Just the other day, we received an email from one of our long-time customers that was pleasing to the palate, and one that opens up so many possibilities with baking with tea. This recipe used our Makaibari 2nd Flush Darjeeling to make an Artisanal Apricot Loaf. And yes, this was just one more person baking during the time of Covid.
In this recipe, not only was our 2nd flush Makaibari Darjeeling added to the dough but the dried Apricots were also marinated in the tea before being added to the bread dough. Looks delicious!
Tea and baked goods are one of those combinations that we just can't help but love. Baking with tea adds unique and delightful flavor combinations. Teas can range from earthy to sweet and fruity and can come from Tisanes, Black Teas, Green Teas, Herbal Teas, Oolongs, and more.
Think of teas as a spice when you are baking. Just be sure to use a fresh, good quality loose tea that has been stored properly.
There are many different ways to add the flavors of tea into your baking. Here are several of our favorites:
Infuse the butter: Steep the tea in melted, unsalted butter for 4 - 5 minutes and then strain. This works well with large leaf teas, by allowing the flavor to be incorporated in the baked goods without the tea leaf getting into the dough or batter.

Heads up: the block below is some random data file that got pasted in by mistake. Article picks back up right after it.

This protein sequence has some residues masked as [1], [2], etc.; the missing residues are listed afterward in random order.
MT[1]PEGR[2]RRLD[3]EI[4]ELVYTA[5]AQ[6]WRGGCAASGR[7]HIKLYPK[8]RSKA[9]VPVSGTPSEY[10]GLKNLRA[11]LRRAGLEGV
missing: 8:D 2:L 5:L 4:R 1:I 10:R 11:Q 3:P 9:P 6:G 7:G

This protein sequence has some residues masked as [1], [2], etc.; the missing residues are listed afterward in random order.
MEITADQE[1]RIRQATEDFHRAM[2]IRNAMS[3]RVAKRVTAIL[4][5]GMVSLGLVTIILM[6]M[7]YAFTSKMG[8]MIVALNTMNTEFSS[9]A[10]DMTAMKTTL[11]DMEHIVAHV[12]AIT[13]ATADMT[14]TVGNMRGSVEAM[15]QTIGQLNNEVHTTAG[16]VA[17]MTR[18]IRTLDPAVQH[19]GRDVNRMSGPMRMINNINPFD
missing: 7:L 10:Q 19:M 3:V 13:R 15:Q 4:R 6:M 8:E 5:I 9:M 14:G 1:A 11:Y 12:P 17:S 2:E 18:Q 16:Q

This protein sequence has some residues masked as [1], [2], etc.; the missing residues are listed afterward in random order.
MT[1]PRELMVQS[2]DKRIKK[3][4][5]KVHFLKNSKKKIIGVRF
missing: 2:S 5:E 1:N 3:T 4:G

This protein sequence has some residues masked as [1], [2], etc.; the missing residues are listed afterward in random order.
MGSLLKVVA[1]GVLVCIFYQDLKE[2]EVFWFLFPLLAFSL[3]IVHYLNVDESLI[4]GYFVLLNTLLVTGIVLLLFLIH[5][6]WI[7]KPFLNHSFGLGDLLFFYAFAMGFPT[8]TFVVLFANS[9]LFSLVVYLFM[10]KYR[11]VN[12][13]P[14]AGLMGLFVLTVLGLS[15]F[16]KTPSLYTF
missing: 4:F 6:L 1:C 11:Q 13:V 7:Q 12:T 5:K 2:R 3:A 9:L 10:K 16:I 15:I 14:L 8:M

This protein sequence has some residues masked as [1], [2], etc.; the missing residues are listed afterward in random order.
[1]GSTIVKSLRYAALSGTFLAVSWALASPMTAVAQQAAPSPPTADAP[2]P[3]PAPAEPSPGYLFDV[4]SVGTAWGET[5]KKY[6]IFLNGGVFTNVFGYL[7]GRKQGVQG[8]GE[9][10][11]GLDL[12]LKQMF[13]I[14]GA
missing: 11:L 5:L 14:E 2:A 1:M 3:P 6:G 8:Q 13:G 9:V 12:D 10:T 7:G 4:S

Steep the Tea in liquid: You can steep the tea in water or heated milk for 5 minutes and then let cool. You can even steep the tea in cold milk in the refrigerator overnight. This is a good way to add tea flavors to your frostings.
Sprinkle the tea leaves right into your dough, batter or frostings: Make sure you finely grind your tea leaves when you use this method. Just be aware, adding tea this way can change the texture of softer baked goods. This method, however, works well in frostings or firmer baked goods like cookies.
Experiment and be creative! Tea has been used for years as a poaching liquid and has even made its way into cocktails and essences. Baking with Tea, in our view, is definitely an uplifting experience.